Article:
For perhaps the first time, students of IIT-Madras will protest the fee hike introduced by the Central government for all Indian Institutes of Technology.
Students said the hike — 80 per cent for undergraduate courses and almost double for postgraduate students from this year — is an attempt to make the IITs self-financed and render them inaccessible to poor aspirants.
Undergraduate tuition fees have gone up from Rs. 50,000 to Rs. 90,000 per annum, the steepest so far after a four-year hiatus. Fees of research scholars too, have been increased.
“The fee structure this semester is unimaginable. The authorities have also increased gymkhana fees, exam fees and medical fees,” said a student. “Even after we indicated our displeasure with the hike, fees for this year’s first semester have already been deducted from the stipend given to PG students,” he added.
Over the last few months, there have been several discussions in student council meetings at the IITs, about the recent hikes. On Thursday, the students will hold a silent march as well as panel discussions with experts, to review the government’s decision.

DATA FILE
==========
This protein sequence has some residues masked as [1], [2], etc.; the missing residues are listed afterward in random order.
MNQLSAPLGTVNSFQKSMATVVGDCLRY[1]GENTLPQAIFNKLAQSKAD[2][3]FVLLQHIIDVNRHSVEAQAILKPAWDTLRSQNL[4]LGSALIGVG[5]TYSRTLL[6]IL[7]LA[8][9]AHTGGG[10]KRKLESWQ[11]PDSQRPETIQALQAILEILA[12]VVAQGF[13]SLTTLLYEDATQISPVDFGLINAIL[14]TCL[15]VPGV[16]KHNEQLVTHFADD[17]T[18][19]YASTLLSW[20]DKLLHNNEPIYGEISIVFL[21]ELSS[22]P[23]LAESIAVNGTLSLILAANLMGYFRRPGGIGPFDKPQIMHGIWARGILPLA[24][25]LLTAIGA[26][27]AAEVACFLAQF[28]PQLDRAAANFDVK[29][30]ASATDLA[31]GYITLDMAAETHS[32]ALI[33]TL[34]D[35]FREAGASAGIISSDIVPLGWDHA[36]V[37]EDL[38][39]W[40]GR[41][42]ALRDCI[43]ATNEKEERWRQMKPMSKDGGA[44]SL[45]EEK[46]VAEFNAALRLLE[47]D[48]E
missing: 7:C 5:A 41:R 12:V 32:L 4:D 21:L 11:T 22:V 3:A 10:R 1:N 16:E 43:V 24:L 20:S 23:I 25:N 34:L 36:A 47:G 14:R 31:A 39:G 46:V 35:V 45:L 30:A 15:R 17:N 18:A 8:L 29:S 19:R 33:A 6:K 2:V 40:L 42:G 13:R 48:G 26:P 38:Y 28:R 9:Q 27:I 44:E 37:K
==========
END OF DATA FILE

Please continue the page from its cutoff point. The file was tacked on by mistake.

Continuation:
“We are convinced that the hikes are not due to inflation as officials here claim, but because the government is making an attempt to privatise IITs, by putting in place the findings of the Kakodkar committee report,” said a postgraduate student.
The Kakodkar committee was set up by the ministry of human resources development to upgrade the quality of research and further the development of IITs. It was headed by Anil Kakodkar, a mechanical engineer and nuclear scientist. The report suggested raising fees to Rs. 2.5 lakh for students whose parental income is less than Rs. 4.5 lakh per year.
“There are hundreds of students at IITs who take loans just to get laptops or for travel arrangements. Even if 30 per cent of them get scholarships, the subsidies offered by IITs don’t cover a lot of other expenses,” said a student.
IIT-M director, Bhaskar Ramamurthy, said the decision to hike the fees was made by representatives from all IITs, and that it was meant to rationalise fee structures. “The last time the fee was hiked was in 2008. Before that, there was a hike in 1998. There are several subsidies provided to students and they pay very little for facilities like medical care. Students should also know that their scholarships have increased thrice in the last few years,” he said.
However a student said, “We want the government to revoke the fee hike. We hope students from other IITs will also join this fight.”
This story has been edited for a factual error.